This is a gentle, easy, quick read. Just the thing when you want to relax and not tax your brain at all. I was intrigued by the title and this is explained in the book.
This is the official blurb:
When his parents split up, and his dad leaves home, a ten-year-old boy begs the sky to help him. The next day an ice storm covers his city. When the power goes out and the temperature drops, people must turn to each other to survive.
But for one neighbourhood the catastrophe brings surprising new beginnings. Julie, the dancer who lives across the street, helps Boris, an eccentric Russian mathematician, save his fish from the cold weather. And the urbane Michel and Simon open their door to Alexis, their embittered neighbour, and his son. But will the ice storm bring the boy's parents back together?
The book, set in Montreal, Canada, starts on Christmas Day 1997 when the protagonist is a 10 years old boy. We never learn his name. He senses there is a tension in his home between his mum and dad which culminates in a row. Fast forward to the beginning of January when we are introduced chapter by chapter to the other characters: Stripper Julie and her unfulfilling one night stands; Boris Bogdanov, a Russian mathematician who is researching the theory that a fish in an aquarium always swims around the same course; then there are bitter, homophobic Alexis and his neglected, disruptive son Alex and finally closeted gay couple Michel and Simon.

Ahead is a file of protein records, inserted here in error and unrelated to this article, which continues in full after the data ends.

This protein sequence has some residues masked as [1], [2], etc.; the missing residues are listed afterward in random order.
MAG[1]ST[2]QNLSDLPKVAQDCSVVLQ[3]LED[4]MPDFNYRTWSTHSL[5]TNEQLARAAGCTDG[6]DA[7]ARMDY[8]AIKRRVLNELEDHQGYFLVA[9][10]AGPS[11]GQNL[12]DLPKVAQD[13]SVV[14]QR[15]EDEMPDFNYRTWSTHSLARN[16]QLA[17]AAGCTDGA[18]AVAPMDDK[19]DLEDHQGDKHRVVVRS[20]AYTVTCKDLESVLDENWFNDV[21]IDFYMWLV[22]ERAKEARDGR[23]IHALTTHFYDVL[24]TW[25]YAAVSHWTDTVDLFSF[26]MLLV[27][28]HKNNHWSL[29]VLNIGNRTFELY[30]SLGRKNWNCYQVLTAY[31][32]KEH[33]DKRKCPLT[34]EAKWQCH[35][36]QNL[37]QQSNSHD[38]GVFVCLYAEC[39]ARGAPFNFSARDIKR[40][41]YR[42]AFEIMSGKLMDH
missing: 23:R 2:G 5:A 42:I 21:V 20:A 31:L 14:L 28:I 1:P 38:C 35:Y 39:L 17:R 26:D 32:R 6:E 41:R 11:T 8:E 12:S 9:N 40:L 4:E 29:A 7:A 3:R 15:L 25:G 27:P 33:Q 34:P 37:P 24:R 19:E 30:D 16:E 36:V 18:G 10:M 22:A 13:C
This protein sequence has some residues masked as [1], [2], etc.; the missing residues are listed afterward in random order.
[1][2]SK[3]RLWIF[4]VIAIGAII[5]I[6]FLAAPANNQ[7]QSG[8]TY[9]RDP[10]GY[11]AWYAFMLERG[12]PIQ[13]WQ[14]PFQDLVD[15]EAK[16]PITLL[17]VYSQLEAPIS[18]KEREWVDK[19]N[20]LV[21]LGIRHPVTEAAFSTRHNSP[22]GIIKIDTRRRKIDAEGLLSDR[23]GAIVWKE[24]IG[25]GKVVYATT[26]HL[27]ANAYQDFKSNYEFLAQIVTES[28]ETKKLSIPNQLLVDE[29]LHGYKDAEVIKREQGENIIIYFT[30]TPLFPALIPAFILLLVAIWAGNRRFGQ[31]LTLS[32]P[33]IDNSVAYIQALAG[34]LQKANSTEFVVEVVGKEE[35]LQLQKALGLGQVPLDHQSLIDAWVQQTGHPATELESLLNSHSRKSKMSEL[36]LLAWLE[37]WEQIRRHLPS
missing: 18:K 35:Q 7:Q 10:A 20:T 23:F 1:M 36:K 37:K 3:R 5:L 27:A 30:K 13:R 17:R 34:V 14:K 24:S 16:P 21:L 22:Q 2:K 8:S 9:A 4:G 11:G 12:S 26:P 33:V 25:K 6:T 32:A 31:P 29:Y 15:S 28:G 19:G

Once the holiday season is over, the boy's parents tell him they are separating and his dad leaves home. He is terribly upset. Later, in his room, he looks out at the sky. He was so small and the sky was so big. He asks the sky to help him. That night, there is worst ice storm that the city has ever seen. The neighbours are thrown together as they struggle to cope with the repercussions of ice and power cuts - but whether or not it will lead to his mum and dad being reunited? You’ll have to read the book.
It was a light, pleasant book with a feel good factor and I enjoyed it, perfect to read in between the longer, more weighty novels.